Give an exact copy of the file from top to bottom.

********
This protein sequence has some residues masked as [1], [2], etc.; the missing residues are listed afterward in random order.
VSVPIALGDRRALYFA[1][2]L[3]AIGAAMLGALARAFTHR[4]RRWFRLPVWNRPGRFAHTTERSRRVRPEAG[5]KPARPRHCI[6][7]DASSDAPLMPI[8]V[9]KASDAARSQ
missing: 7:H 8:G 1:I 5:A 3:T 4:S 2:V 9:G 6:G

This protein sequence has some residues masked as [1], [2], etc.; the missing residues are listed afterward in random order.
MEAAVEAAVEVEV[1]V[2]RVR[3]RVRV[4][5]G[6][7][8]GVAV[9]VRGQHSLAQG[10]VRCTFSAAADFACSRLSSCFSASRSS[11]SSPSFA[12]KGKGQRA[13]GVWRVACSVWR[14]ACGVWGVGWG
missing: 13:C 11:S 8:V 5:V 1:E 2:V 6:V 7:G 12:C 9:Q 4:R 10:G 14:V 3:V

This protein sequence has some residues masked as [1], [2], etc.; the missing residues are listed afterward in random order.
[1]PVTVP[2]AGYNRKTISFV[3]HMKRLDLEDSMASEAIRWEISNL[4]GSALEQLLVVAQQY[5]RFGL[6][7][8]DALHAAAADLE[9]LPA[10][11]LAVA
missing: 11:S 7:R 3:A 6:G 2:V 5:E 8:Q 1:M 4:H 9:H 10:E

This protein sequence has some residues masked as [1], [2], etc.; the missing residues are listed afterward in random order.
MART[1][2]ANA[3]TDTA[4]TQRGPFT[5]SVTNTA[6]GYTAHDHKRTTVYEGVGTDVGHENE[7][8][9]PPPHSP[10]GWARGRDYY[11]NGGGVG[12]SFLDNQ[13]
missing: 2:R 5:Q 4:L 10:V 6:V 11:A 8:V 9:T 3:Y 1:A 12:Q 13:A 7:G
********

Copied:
This protein sequence has some residues masked as [1], [2], etc.; the missing residues are listed afterward in random order.
VSVPIALGDRRALYFA[1][2]L[3]AIGAAMLGALARAFTHR[4]RRWFRLPVWNRPGRFAHTTERSRRVRPEAG[5]KPARPRHCI[6][7]DASSDAPLMPI[8]V[9]KASDAARSQ
missing: 7:H 8:G 1:I 5:A 3:T 4:S 2:V 9:G 6:G

This protein sequence has some residues masked as [1], [2], etc.; the missing residues are listed afterward in random order.
MEAAVEAAVEVEV[1]V[2]RVR[3]RVRV[4][5]G[6][7][8]GVAV[9]VRGQHSLAQG[10]VRCTFSAAADFACSRLSSCFSASRSS[11]SSPSFA[12]KGKGQRA[13]GVWRVACSVWR[14]ACGVWGVGWG
missing: 13:C 11:S 8:V 5:V 1:E 2:V 6:V 7:G 12:C 9:Q 4:R 10:G 14:V 3:V

This protein sequence has some residues masked as [1], [2], etc.; the missing residues are listed afterward in random order.
[1]PVTVP[2]AGYNRKTISFV[3]HMKRLDLEDSMASEAIRWEISNL[4]GSALEQLLVVAQQY[5]RFGL[6][7][8]DALHAAAADLE[9]LPA[10][11]LAVA
missing: 11:S 7:R 3:A 6:G 2:V 5:E 8:Q 1:M 4:H 9:H 10:E

This protein sequence has some residues masked as [1], [2], etc.; the missing residues are listed afterward in random order.
MART[1][2]ANA[3]TDTA[4]TQRGPFT[5]SVTNTA[6]GYTAHDHKRTTVYEGVGTDVGHENE[7][8][9]PPPHSP[10]GWARGRDYY[11]NGGGVG[12]SFLDNQ[13]
missing: 2:R 5:Q 4:L 10:V 6:V 11:A 8:V 9:T 3:Y 1:A 12:Q 13:A 7:G